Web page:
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AP4ATCO - Cabin Pressurisation

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References

  • The following SKYbrary Articles:

a) article description Cabin pressurization principles. Cabin decompression.

b) source (IANS)  6.2.2

c) additional sources


d) SKYbrary source: * FAA Pilot’s Handbook of Aeronautical Knowledge – chapter 6  Airbus - Cabin Operations - Cabin Decompression Awareness  Pressurisation Problems: Guidance for Controllers

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Modern aircraft operate at high altitudes and can achieve high rates of climb. In order to take advantage of these properties the interior of an aircraft flying at high altitude is pressurized to allow passengers and crew to function normally without any need for additional oxygen. Cabin pressurization systems are designed to produce conditions equivalent to those at approximately 8000 feet.

In a typical pressurization system, the cabin, flight compartment, and baggage compartments are incorporated into a sealed unit capable of containing air under a pressure higher than outside atmospheric pressure. On aircraft powered by turbine engines, bleed air from the engine compressor section is used to pressurize the cabin. Superchargers may be used on older model turbine-powered aircraft to pump air into the sealed fuselage. Piston-powered aircraft may use air supplied from each engine turbocharger through a sonic venturi (flow limiter). Air is released from the fuselage by a device called an outflow valve. By regulating the air exit, the outflow valve allows for a constant inflow of air to the pressurized area.

For more information about system used check SKYbrary’s article: Aircraft's pressurisation system

When the aircraft is climbing, the change of cabin pressure is proportional to the change of the ambient pressure, in order to control the structural stress on the fuselage from the inside. This is performed automatically by sophisticated control system. However, if the cabin pressure is manually controlled or in case of system degradation, care should be taken to ensure that the climb rates are safe and ensure that the structural stress is not exceeding the maximum limit. The maximum rate of climb and ceiling are affected. When exceeded the aircraft structure is overstressed from inside and structural failure (explosion) is possible.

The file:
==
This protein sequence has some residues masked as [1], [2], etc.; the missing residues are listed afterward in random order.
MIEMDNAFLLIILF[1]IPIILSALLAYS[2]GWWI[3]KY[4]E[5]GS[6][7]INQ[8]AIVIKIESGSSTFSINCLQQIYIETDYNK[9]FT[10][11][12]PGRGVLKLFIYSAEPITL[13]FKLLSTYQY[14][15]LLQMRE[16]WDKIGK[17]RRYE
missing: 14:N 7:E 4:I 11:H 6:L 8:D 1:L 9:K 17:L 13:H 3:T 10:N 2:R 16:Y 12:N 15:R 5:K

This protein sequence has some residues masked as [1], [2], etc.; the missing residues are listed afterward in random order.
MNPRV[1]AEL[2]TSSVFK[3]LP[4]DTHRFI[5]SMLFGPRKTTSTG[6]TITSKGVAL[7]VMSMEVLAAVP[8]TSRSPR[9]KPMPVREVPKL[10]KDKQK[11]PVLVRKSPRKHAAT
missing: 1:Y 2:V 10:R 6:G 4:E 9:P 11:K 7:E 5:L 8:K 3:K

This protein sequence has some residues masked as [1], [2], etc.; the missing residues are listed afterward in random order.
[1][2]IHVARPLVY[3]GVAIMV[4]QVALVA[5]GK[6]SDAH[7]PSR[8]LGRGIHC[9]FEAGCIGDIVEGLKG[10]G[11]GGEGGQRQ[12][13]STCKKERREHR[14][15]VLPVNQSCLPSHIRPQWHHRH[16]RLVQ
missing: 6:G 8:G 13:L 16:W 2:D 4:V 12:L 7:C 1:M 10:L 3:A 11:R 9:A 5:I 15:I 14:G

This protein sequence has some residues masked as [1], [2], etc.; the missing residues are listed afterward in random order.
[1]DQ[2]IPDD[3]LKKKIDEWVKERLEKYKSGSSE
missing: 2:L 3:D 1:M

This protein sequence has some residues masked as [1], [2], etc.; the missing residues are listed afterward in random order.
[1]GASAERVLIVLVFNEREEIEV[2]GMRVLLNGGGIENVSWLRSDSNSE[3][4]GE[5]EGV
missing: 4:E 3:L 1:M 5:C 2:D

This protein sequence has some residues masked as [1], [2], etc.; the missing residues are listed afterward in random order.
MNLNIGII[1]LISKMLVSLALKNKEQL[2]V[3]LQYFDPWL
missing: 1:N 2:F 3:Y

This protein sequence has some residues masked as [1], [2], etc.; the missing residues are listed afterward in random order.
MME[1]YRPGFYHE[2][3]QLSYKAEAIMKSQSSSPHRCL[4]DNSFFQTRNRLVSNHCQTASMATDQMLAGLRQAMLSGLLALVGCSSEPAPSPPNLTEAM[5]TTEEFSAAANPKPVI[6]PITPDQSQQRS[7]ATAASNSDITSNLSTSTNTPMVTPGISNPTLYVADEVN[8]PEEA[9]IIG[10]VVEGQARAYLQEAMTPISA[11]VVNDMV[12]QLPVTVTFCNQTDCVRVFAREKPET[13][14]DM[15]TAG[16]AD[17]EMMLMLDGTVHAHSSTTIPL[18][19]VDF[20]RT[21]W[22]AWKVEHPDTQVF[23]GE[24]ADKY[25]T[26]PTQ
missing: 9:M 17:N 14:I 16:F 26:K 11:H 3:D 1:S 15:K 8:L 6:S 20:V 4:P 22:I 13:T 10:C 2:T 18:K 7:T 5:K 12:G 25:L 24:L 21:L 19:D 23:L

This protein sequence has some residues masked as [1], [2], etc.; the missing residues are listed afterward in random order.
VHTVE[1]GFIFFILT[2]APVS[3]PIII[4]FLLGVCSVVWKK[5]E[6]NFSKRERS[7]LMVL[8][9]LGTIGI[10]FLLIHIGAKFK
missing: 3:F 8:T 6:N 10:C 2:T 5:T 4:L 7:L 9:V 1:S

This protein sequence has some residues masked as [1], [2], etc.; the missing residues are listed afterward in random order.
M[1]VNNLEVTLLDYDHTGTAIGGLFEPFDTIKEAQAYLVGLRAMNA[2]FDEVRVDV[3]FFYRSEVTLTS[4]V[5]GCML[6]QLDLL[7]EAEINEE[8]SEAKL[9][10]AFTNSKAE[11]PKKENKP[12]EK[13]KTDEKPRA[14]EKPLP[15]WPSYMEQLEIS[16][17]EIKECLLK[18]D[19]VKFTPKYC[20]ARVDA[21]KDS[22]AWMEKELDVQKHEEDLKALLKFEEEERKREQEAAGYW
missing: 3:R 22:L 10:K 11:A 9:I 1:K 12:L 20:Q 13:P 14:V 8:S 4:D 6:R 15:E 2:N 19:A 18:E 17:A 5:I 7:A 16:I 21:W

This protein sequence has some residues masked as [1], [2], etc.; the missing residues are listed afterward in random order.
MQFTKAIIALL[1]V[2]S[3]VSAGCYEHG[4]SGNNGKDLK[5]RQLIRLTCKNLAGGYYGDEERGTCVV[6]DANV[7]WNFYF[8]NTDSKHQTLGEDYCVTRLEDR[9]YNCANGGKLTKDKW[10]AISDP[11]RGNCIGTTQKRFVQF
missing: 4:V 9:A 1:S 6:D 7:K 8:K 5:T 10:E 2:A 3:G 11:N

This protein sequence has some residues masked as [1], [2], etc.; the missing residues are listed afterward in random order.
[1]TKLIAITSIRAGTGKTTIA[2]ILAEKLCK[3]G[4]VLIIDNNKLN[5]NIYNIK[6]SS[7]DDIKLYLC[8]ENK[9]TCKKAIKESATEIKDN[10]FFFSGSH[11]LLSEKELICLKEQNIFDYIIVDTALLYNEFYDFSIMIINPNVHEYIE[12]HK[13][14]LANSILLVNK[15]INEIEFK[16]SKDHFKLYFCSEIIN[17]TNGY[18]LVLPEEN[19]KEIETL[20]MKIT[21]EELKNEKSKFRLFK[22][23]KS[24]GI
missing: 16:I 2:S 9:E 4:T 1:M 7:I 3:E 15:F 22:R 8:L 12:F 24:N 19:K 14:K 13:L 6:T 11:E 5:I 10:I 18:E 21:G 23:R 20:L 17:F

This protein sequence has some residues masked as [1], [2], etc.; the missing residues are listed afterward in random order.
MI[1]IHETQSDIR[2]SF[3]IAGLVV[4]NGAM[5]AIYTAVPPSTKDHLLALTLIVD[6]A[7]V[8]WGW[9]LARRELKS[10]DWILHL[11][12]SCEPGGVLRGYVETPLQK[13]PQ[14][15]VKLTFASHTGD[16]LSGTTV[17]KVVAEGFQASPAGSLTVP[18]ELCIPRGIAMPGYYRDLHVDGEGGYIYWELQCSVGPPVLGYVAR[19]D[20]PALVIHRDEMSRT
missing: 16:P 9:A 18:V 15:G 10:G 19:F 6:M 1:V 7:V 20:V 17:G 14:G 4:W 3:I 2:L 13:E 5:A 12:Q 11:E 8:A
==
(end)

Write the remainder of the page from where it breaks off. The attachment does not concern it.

The parameter here is called differential pressure. It is the difference in pressure between the pressure acting on one side of a wall and the pressure acting on the other side of the wall. In aircraft air-conditioning and pressurizing systems, it is the difference between cabin pressure and atmospheric pressure and is determined by the structural strength of the cabin and often by the relationship of the cabin size to the probable areas of rupture, such as window areas and doors.

Pressurization of the aircraft cabin is an accepted method of protecting occupants against the effects of hypoxia. Passengers comfort is also a factor. Usually the best comfort is achieved at rates of climb of 1500 feet per minute.

Several instruments are used in conjunction with the pressurization controller. The cabin differential pressure gauge indicates the difference between inside and outside pressure. This gauge should be monitored to assure that the cabin does not exceed the maximum allowable differential pressure. A cabin altimeter is also provided as a check on the performance of the system. In some cases, these two instruments are combined into one. A third instrument indicates the cabin rate of climb or descent. A cabin rate-of-climb instrument and a cabin altimeter are illustrated below:



DECOMPRESSION

Decompression

Decompression is defined as the inability of the aircraft’s pressurization system to maintain its designed pressure differential. This can be caused by a malfunction in the pressurization system or structural damage to the aircraft.

Physiologically, decompressions fall into two categories:

1. Explosive decompression—a change in cabin pressure faster than the lungs can decompress, possibly causing lung damage. Normally, the time required to release air from the lungs without restrictions, such as masks, is 0.2 seconds. Most authorities consider any decompression that occurs in less than 0.5 seconds to be explosive and potentially dangerous.